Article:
What are opioids?
Opioids include three categories of pain-relieving drugs: (1) natural opioids (also called opiates) which are derived from the opium poppy, such as morphine and codeine; (2) semi-synthetic opioids, such as the prescription drugs hydrocodone and oxycodone and the illicit drug heroin; (3) synthetic opioids, such as methadone, tramadol, and fentanyl. Fentanyl is 50 to 100 times more potent than morphine. Fentanyl analogues, such as carfentanil, can be 10,000 times more potent than morphine. Overdose deaths from fentanyl have greatly increased since 2013 with the introduction of illicitly-manufactured fentanyl entering the drug supply [CDC 2016b; CDC 2018b]. The National Institute on Drug Abuse [NIDA 2018] has more information about types of opioids.
- Centers for Disease Control and Prevention (CDC)
All opioids are chemically related and interact with opioid receptors on nerve cells in the body and brain. Opioid pain relievers are generally safe when taken for a short time and as prescribed by a doctor, but because they produce euphoria in addition to pain relief, they can be misused (taken in a different way or in a larger quantity than prescribed, or taken without a doctor’s prescription). Regular use—even as prescribed by a doctor—can lead to dependence and, when misused, opioid pain relievers can lead to addiction, overdose incidents, and deaths.
- National Institute on Drug Abuse
What is the opioid epidemic?
From 1999–2018, almost 450,000 people died from an overdose involving any opioid, including prescription and illicit opioids.
This rise in opioid overdose deaths can be outlined in three distinct waves.
The first wave began with increased prescribing of opioids in the 1990s, with overdose deaths involving prescription opioids (natural and semi-synthetic opioids and methadone) increasing since at least 1999.
2. The second wave began in 2010, with rapid increases in overdose deaths involving heroin.
3. The third wave began in 2013, with significant increases in overdose deaths involving synthetic opioids, particularly those involving illicitly manufactured fentanyl. The market for illicitly manufactured fentanyl continues to change, and it can be found in combination with heroin, counterfeit pills, and cocaine.
- Centers for Disease Control
Can an opioid overdose be reversed?
An opioid overdose can be reversed with the drug naloxone when given right away. Improvements have been seen in some regions of the country in the form of decreasing availability of prescription opioid pain relievers and decreasing misuse among the Nation’s teens. However, since 2007, overdose deaths related to heroin have been increasing. Fortunately, effective medications exist to treat opioid use disorders including methadone, buprenorphine, and naltrexone.
A NIDA study found that once treatment is initiated, both a buprenorphine/naloxone combination and an extended release naltrexone formulation are similarly effective in treating opioid addiction. However, naltrexone requires full detoxification, so initiating treatment among active users was more difficult. These medications help many people recover from opioid addiction.
- National Institute on Drug Abuse
OHIO - "County opioid overdose deaths up slightly in first quarter of 2020" (April 23, 2020)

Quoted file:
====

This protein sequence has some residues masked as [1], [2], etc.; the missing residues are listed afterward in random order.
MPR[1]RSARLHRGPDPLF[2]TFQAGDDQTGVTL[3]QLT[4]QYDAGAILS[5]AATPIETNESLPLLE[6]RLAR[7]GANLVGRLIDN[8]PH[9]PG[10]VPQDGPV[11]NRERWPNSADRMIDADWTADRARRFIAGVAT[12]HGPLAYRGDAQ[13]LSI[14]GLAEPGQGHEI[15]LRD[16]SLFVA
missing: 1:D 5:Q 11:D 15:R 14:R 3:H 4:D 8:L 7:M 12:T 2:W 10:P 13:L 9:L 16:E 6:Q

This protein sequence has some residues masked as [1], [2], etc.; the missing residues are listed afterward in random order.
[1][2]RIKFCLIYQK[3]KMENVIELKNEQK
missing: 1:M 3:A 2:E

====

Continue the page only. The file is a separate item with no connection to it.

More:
COLORADO - "Fatal drug overdoses involving fentanyl tripled in Denver between 2018 and 2019" (April 15, 2020)
COVID - 19 - "Investigating the pandemic's effect on overdoses" (April 24, 2020)
N. CAROLINA - "Increase in overdose emergency department visits seen in Carteret County" (April 27, 2020)
Opioids in the News
Click on the graphs to enlarge
Figure 1. National Drug Overdose Deaths—Number Among All Ages, by Gender, 1999-2018.
More than 67,300 Americans died from drug-involved overdose in 2018, including illicit drugs and prescription opioids. The figure above is a bar and line graph showing the total number of U.S. drug overdose deaths involving any illicit or prescription opioid drug from 1999 to 2018. Drug overdose deaths rose from 38,329 in 2010 to 70,237 in 2017; followed by a significant decrease in 2018 to 67,367 deaths. The bars are overlaid by lines showing the number of deaths by gender from 1999 to 2018 (Source: CDC WONDER).
Figure 2. National Drug Overdose Deaths by Specific Category—Number Among All Ages, 1999-2018.
Overall, drug overdose deaths declined from 2017 to 2018 with 67,637 drug overdose deaths reported in 2018. Deaths involving other synthetic narcotics other than methadone (including fentanyl and fentanyl analogs) continued to rise with more than 31,335 overdose deaths reported in 2018. Those involving cocaine or psychostimulants with abuse potential (mostly methamphetamine) also continued to trend upward (Source: CDC WONDER).
Figure 3. National Drug Overdose Deaths Involving Any Opioid—Number Among All Ages, by Gender, 1999-2018. The figure above is a bar and line graph showing the total number of U.S. overdose deaths involving any opioid from 1999 to 2018.
Any opioid includes prescription opioids (and methadone), heroin and other synthetic narcotics (mainly fentanyl or fentanyl analogs). Opioid-involved overdose deaths rose from 21,088 in 2010 to 47,600 in 2017 and remained steady in 2018 with 46,802 deaths. The bars are overlaid by lines showing the number of deaths by gender from 1999 to 2018 (Source: CDC WONDER).
Figure 4. National Overdose Deaths Involving Prescription Opioids—Number Among All Ages, 1999-2018. The figure above is a bar and line graph showing the total number of U.S. overdose deaths involving prescriptions opioids (including methadone) from 1999 to 2018.
Drug overdose deaths involving prescription opioids rose from 3,442 in 1999 to 17,029 in 2017. From 2017 to 2018, however, the number of deaths dropped to 14,975. The bars are overlaid by lines showing the number of deaths by gender from 1999 to 2018 (Source: CDC WONDER)